2. Link to the Catechism of the Catholic Church on the sacrament of penance and reconciliation: http://www.vatican.va     Go to: PART TWO
    THE CELEBRATION OF THE CHRISTIAN MYSTERY –
    SECTION TWO, THE SEVEN SACRAMENTS OF THE CHURCHCHAPTER TWO  THE SACRAMENTS OF HEALING – ARTICLE 4
    THE SACRAMENT OF PENANCE AND RECONCILIATION (starting with Para 1422)
  3. Please talk to a Catholic bishop, priest, or deacon if you need help to understand the teaching of the Church on faith and morals.
  4. If you are live in the Diocese of Birmingham in Alabama and you need help to make a good confession, please contact me and I am happy to assist you (email: Fr.Vu (at) stsbhm.org
  5. Please get this post so more Catholics and people of Christian faith and people of good will might learn

 

 

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POPE FRANCIS: OUR DIVORCED AND REMARRIED BROTHERS AND SISTERS ARE NOT EXCOMMUNICATED

Pope Francis, after a month-long break, resumed his weekly general audiences this morning and once again dedicated the catechesis to the family, a subject he has dedicated many months to, and he reflected on what he called “the situation of our brothers and sisters who have divorced and entered a second union.”

As I listened to the catechesis in the Paul VI Hall, I tried to imagine some of the headlines in the media, knowing many would focus on – as they should – the fact that the Pope said that people who divorce and marry again are not excommunicated and should not be treated as such but knowing that others would say the Pope opened the door to communion for the divorced and remarried, a topic discussed in the 2014 synod on the family and one which will gain headlines this coming Octobber in another synod on the family.

Pope Francis did not open that door, He did not mention communion, nor did he use the word sacrament for those who are divorced and remarried.

What did the Pope really say? I am going to help you understand this catechesis by providing the entire English translation, the official Vatican English language summary and then take a look at No. 1650 of the Catechism of the Catholic Church (CCC 1650) on this matter. The translation was by ZENIT and I made only a couple of changes for clarity.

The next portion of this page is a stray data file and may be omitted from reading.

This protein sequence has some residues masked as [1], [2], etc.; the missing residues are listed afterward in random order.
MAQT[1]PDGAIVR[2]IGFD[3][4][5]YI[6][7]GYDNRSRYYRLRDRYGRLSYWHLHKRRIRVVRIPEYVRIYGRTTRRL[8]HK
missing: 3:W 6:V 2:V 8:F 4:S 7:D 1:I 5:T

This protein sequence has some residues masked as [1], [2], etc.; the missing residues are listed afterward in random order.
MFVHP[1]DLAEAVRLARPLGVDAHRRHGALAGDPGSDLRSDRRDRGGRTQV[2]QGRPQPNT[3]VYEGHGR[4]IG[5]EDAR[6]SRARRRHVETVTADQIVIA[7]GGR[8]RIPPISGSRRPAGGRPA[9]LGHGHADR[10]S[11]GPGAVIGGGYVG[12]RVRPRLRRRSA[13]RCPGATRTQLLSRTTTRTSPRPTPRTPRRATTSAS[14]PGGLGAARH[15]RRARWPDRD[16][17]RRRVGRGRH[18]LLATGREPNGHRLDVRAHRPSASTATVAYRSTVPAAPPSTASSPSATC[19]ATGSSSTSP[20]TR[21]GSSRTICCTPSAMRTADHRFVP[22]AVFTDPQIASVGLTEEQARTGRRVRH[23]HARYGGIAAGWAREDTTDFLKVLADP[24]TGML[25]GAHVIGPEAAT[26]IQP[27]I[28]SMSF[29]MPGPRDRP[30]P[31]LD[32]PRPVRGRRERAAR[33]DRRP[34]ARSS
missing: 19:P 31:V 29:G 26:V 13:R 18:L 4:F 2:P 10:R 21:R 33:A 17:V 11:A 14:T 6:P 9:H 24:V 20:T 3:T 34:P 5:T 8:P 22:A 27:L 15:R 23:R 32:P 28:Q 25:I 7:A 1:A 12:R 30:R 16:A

Here are some of the photos I took this morning in the Paul VI Hall.

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POPE FRANCIS: OUR DIVORCED AND REMARRIED BROTHERS AND SISTERS ARE NOT EXCOMMUNICATED

Dear Brothers and Sisters, good morning!

With this catechesis we take up again our reflection on the family. After speaking last time of wounded families caused by the misunderstanding of spouses, today I would like to focus our attention on another reality: how to take care of those that, following the irreversible failure of their marital bond, have undertaken a new union.

The Church knows well that such a situation contradicts the Christian Sacrament. However, her look as a teacher draws always from her heart of mother; a heart that, animated by the Holy Spirit, always seeks the good and salvation of persons. And this is why she feels the duty, “for love of truth,” to “discern the situations well.” Saint John Paul II expressed himself thus in the Apostolic Exhortation Familiaris consortio (n. 84), pointing out, for instance, the difference between one who has suffered the separation and one who has caused it. This discernment must be made.

If, then, we look at these new bonds with the eyes of little ones – and the little ones are looking – with the eyes of children, we see even more the urgency to develop in our communities a real acceptance of persons that live such situations.  Therefore, it is important that the style of the community, its language, its attitudes are always attentive to persons, starting with the little ones. They are the ones who suffer the most in these situations. Otherwise, how will we be able to recommend to these parents to do their utmost to educate the children in the Christian life, giving them the example of a convinced and practiced faith, if we hold them at a distance from the life of the community, as if they were excommunicated? We must proceed in such a way as not to add other weights beyond those that the children in these situations already have to bear! Unfortunately, the number of these children and youngsters is truly great. It is important that they feel the Church as a mother attentive to all, always willing to listen and to come together.